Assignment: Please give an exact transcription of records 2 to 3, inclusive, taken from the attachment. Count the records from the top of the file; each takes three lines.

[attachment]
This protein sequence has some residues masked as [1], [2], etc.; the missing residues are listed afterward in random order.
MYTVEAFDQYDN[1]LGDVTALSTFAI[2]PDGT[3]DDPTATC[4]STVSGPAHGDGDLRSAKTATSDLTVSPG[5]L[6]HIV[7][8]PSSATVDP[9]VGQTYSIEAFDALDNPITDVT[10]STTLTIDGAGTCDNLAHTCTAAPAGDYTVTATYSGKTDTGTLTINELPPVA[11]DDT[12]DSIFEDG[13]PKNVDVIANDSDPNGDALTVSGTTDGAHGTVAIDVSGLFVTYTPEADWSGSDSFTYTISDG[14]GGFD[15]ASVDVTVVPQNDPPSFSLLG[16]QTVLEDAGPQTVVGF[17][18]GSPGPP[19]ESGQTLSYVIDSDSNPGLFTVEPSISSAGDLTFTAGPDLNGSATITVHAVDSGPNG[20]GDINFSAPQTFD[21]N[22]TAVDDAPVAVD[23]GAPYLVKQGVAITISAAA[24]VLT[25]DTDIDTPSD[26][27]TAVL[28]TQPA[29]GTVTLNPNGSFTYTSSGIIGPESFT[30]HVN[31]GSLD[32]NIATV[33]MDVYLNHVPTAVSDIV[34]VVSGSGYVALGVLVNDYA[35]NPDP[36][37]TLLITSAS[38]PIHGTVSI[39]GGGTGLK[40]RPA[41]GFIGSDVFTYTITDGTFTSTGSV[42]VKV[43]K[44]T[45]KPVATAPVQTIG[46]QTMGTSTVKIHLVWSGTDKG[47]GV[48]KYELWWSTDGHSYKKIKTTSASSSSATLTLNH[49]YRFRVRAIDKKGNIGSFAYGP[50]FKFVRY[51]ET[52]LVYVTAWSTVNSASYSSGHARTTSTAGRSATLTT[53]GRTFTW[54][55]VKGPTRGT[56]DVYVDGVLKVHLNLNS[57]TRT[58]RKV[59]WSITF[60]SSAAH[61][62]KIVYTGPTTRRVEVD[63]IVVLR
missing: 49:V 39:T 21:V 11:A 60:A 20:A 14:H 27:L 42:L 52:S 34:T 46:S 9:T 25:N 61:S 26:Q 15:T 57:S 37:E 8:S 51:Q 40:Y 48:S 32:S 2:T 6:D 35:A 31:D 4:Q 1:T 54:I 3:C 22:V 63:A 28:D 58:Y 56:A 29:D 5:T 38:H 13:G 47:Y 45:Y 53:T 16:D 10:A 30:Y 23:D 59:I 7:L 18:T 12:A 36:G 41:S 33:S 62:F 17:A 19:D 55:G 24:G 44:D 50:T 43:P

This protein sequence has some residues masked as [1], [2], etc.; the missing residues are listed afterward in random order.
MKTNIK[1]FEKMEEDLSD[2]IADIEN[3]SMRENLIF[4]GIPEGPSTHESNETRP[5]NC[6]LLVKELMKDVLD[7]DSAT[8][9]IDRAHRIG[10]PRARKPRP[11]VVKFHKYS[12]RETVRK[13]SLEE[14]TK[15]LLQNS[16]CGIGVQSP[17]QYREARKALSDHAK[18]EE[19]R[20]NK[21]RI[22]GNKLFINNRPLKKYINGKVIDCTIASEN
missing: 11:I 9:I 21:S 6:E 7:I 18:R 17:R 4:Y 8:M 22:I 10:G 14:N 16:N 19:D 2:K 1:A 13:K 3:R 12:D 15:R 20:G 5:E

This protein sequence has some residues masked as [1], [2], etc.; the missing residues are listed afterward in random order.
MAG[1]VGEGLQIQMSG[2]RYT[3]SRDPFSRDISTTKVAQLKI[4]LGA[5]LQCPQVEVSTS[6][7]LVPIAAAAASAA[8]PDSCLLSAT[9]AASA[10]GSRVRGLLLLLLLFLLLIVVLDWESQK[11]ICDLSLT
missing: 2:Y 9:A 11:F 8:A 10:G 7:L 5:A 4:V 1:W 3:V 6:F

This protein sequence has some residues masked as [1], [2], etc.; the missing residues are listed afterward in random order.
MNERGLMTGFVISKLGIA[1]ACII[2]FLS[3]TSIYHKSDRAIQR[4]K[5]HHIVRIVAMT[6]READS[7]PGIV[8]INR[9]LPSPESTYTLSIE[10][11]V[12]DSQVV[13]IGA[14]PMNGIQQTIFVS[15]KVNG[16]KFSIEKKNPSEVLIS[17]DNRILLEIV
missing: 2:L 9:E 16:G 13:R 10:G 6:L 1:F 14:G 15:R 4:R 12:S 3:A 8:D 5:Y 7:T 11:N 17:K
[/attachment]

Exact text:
This protein sequence has some residues masked as [1], [2], etc.; the missing residues are listed afterward in random order.
MKTNIK[1]FEKMEEDLSD[2]IADIEN[3]SMRENLIF[4]GIPEGPSTHESNETRP[5]NC[6]LLVKELMKDVLD[7]DSAT[8][9]IDRAHRIG[10]PRARKPRP[11]VVKFHKYS[12]RETVRK[13]SLEE[14]TK[15]LLQNS[16]CGIGVQSP[17]QYREARKALSDHAK[18]EE[19]R[20]NK[21]RI[22]GNKLFINNRPLKKYINGKVIDCTIASEN
missing: 11:I 9:I 21:S 6:E 7:I 18:R 17:R 4:Y 8:M 22:I 10:G 14:N 16:N 19:D 2:K 1:A 13:K 3:R 12:D 15:R 20:G 5:E

This protein sequence has some residues masked as [1], [2], etc.; the missing residues are listed afterward in random order.
MAG[1]VGEGLQIQMSG[2]RYT[3]SRDPFSRDISTTKVAQLKI[4]LGA[5]LQCPQVEVSTS[6][7]LVPIAAAAASAA[8]PDSCLLSAT[9]AASA[10]GSRVRGLLLLLLLFLLLIVVLDWESQK[11]ICDLSLT
missing: 2:Y 9:A 11:F 8:A 10:G 7:L 5:A 4:V 1:W 3:V 6:F